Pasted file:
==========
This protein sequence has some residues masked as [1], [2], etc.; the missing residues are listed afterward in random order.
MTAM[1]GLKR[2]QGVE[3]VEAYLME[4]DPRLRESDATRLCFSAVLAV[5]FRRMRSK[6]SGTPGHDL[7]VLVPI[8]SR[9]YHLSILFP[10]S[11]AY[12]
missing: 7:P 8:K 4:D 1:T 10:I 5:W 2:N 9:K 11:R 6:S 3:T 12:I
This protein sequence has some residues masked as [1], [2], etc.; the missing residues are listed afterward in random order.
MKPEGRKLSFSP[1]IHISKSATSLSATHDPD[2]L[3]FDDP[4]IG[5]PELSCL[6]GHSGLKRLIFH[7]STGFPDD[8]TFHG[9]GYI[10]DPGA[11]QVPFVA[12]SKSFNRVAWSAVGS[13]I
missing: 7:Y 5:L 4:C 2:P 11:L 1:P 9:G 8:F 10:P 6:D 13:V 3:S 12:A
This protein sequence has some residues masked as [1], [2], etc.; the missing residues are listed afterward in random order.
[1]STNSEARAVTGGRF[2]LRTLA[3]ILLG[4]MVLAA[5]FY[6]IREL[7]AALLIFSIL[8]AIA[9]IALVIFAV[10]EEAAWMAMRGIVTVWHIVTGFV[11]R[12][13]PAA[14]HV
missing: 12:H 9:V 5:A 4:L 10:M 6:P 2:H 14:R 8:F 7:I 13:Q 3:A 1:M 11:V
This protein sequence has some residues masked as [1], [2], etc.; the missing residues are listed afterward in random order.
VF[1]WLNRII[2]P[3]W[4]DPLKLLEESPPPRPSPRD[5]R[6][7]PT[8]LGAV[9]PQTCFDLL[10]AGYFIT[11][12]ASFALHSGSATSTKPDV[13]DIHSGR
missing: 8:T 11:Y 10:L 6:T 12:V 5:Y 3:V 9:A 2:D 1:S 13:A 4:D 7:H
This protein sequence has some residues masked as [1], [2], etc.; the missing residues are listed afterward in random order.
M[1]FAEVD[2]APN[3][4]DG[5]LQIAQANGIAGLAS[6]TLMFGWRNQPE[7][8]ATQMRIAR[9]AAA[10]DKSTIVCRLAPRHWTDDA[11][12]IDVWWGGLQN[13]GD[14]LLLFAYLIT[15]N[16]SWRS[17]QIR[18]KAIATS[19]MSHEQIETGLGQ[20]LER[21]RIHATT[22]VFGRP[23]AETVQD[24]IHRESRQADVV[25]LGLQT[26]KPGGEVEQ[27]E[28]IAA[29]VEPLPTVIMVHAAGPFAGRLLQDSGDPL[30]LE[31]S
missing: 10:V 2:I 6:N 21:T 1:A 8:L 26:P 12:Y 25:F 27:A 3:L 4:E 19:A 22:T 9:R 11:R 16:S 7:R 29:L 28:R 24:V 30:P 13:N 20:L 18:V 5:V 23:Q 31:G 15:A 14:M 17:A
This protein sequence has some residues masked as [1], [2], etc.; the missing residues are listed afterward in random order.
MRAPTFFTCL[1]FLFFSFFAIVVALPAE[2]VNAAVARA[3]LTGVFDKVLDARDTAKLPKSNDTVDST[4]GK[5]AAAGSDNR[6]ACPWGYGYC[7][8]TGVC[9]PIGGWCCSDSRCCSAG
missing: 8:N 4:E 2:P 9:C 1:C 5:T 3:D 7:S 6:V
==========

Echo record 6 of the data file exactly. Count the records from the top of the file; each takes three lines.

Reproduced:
This protein sequence has some residues masked as [1], [2], etc.; the missing residues are listed afterward in random order.
MRAPTFFTCL[1]FLFFSFFAIVVALPAE[2]VNAAVARA[3]LTGVFDKVLDARDTAKLPKSNDTVDST[4]GK[5]AAAGSDNR[6]ACPWGYGYC[7][8]TGVC[9]PIGGWCCSDSRCCSAG
missing: 8:N 4:E 2:P 9:C 1:C 5:T 3:D 7:S 6:V